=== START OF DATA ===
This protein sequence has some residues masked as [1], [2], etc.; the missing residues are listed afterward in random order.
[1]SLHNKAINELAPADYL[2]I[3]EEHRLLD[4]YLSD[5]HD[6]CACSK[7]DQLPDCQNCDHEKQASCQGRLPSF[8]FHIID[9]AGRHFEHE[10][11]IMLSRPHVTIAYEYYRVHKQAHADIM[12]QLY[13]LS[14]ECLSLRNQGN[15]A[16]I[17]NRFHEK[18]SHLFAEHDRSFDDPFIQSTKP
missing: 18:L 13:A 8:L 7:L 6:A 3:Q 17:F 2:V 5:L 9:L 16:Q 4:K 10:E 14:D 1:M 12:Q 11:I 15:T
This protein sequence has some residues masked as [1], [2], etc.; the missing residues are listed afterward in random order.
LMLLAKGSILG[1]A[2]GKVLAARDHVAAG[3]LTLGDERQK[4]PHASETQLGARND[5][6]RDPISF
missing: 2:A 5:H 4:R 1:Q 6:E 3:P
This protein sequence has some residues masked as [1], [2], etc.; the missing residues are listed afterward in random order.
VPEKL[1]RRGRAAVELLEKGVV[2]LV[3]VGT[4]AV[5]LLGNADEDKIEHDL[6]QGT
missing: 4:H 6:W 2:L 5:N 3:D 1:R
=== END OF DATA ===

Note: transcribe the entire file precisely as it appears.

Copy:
This protein sequence has some residues masked as [1], [2], etc.; the missing residues are listed afterward in random order.
[1]SLHNKAINELAPADYL[2]I[3]EEHRLLD[4]YLSD[5]HD[6]CACSK[7]DQLPDCQNCDHEKQASCQGRLPSF[8]FHIID[9]AGRHFEHE[10][11]IMLSRPHVTIAYEYYRVHKQAHADIM[12]QLY[13]LS[14]ECLSLRNQGN[15]A[16]I[17]NRFHEK[18]SHLFAEHDRSFDDPFIQSTKP
missing: 18:L 13:A 8:L 7:L 6:A 3:Q 17:F 2:V 5:L 9:L 16:Q 4:K 10:E 14:D 1:M 12:Q 11:I 15:T
This protein sequence has some residues masked as [1], [2], etc.; the missing residues are listed afterward in random order.
LMLLAKGSILG[1]A[2]GKVLAARDHVAAG[3]LTLGDERQK[4]PHASETQLGARND[5][6]RDPISF
missing: 2:A 5:H 4:R 1:Q 6:E 3:P
This protein sequence has some residues masked as [1], [2], etc.; the missing residues are listed afterward in random order.
VPEKL[1]RRGRAAVELLEKGVV[2]LV[3]VGT[4]AV[5]LLGNADEDKIEHDL[6]QGT
missing: 4:H 6:W 2:L 5:N 3:D 1:R